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  • Rincon Mountain District Backcountry Closures Due to Wildland Fire Activity

    Due to fire activity and for the safety of hikers and campers, some trail and campground closures have been enacted. All off-trail areas within Saguaro National Park east of Douglas Spring Trail and Manning Camp Trails are also closed. More »

  • Short Term Trail Closures for Buffelgrass Treatment

    Between August 19 and August 29, isolated trails in both districts may be closed for a short duration as aerial treatment of invasive buffelgrass is happening in that area. Closures will be posted at each trail and announced on facebook daily. More »


Signal Hill 1957

Signal Hill, Saguaro National Park - Tucson Mountain District

NPS Photo

Petroglyphs in the Park

Rock art, in the form of etched petroglyphs and painted pictographs, can be found in rocky areas throughout the southwestern United States, including Saguaro National Park.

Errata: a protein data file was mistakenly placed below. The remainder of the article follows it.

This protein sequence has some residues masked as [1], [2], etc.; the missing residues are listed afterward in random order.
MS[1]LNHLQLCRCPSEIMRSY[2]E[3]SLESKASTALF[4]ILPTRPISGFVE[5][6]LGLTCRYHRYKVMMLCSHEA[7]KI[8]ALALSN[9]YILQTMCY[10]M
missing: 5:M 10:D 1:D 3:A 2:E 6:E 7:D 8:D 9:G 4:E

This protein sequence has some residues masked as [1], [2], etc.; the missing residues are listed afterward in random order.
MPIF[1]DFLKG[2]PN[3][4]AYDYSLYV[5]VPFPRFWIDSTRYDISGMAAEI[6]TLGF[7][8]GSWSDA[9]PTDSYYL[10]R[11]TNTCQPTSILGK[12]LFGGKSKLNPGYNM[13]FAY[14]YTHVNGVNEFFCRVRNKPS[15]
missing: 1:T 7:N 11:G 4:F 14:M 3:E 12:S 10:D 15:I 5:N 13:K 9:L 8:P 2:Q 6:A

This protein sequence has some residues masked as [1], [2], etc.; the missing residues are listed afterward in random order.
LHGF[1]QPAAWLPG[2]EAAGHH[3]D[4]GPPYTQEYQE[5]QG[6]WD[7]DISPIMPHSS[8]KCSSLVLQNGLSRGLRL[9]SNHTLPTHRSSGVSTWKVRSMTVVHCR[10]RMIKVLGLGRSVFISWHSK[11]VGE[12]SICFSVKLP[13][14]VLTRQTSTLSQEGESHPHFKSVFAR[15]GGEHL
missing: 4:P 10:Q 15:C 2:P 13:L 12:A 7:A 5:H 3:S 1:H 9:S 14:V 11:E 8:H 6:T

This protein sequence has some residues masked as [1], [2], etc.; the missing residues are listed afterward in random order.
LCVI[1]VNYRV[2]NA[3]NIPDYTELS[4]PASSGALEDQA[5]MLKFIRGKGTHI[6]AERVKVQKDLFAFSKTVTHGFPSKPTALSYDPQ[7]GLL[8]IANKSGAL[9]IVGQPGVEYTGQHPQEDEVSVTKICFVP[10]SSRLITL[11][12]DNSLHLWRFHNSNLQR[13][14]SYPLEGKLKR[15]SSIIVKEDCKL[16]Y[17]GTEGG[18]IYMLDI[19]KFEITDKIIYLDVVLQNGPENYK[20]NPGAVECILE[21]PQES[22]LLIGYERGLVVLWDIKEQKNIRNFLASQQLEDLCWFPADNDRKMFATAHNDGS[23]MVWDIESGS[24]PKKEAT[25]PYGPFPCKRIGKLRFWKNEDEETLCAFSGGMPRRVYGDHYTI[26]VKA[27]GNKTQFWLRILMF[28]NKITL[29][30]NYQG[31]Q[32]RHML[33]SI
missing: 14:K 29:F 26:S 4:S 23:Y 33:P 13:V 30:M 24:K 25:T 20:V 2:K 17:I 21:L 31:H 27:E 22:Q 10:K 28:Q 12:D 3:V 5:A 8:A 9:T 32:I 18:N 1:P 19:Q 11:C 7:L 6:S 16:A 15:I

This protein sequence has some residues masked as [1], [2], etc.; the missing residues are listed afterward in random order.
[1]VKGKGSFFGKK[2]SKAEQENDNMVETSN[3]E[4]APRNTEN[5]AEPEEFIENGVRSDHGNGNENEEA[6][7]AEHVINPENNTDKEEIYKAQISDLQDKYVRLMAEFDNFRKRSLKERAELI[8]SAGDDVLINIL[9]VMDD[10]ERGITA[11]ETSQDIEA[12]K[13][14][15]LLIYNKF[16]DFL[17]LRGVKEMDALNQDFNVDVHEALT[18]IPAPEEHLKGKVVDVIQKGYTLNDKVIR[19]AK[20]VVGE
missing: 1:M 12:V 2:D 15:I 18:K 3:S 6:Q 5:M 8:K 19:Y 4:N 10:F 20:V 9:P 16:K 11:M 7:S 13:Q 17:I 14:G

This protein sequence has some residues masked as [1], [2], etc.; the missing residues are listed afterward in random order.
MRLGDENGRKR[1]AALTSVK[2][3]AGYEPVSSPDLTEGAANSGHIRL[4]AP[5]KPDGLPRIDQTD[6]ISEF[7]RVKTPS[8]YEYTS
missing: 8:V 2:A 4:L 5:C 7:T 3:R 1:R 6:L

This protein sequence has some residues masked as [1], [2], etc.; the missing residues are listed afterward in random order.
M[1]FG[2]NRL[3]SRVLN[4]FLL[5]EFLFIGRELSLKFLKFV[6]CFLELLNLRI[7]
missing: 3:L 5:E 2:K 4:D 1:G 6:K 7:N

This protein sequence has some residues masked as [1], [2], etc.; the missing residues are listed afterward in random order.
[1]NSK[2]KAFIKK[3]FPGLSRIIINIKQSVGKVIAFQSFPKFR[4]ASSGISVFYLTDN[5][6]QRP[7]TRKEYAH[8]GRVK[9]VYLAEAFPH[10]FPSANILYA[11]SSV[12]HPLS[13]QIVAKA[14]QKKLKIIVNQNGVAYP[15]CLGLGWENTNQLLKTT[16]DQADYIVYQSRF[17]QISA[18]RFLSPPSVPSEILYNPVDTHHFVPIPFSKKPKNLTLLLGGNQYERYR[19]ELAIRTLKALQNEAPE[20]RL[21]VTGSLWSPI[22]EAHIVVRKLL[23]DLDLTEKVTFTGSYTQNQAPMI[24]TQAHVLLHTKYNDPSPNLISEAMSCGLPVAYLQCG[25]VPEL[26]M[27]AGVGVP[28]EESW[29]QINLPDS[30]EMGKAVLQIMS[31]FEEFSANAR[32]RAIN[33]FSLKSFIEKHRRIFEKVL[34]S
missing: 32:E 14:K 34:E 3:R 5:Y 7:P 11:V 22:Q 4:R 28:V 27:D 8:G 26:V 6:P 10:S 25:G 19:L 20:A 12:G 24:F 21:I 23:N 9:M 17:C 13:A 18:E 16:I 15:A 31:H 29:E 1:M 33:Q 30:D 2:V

NPS Photos


Messages in Stone

Most southwestern rock art pre-dates modern written history and had it's origins hundreds, perhaps thousands, of years ago, created by the people of this region. Most of the rock art found in Saguaro National Park were created by the prehistoric Hohokam and is in the form of petroglyphs. These are created by etching, pecking or scraping designs into the dark patina found on the surface of sandstone and other rocks.


Both representational and abstract designs can be seen in Hohokam petroglyphs. Representational images are often animals, humans and astrological objects.


Abstract designs take many forms, including spirals and squiggly lines.

Petroglyph spirals

What Does it Mean?

Did rock art serve a purpose? Was it communication or decoration? We can only guess at the intended meaning of the artist. We may look at rock as a reflection of Hohokam culture. Some possible purposes of rock art include: hunting, fertility or spiritual symbols; boundary markers or landmarks; records of important events; clan symbols; and solstice and calendar markers.

Where Can I see Petroglyphs in Saguaro National Park?
Petroglyphs can easily be seen by walking the Signal Hill Trail in the Tucson Mountain District (West). Starting from the Signal Hill Picnic Area, the trail gently climbs to a hill covered with dozens of 800-year-old petroglyphs.

Help Preserve Our Petroglyphs!
Oils from your hands can actually damage the petroglyphs. We invite you to take lots of photographs, but please don't leave any fingerprints.

Rock Art Panel

NPS Photo


Did You Know?


The saguaro cactus only grows naturally in the Sonoran Desert. There are approximately 1.6 million individual saguaro plants growing within Saguaro National Park.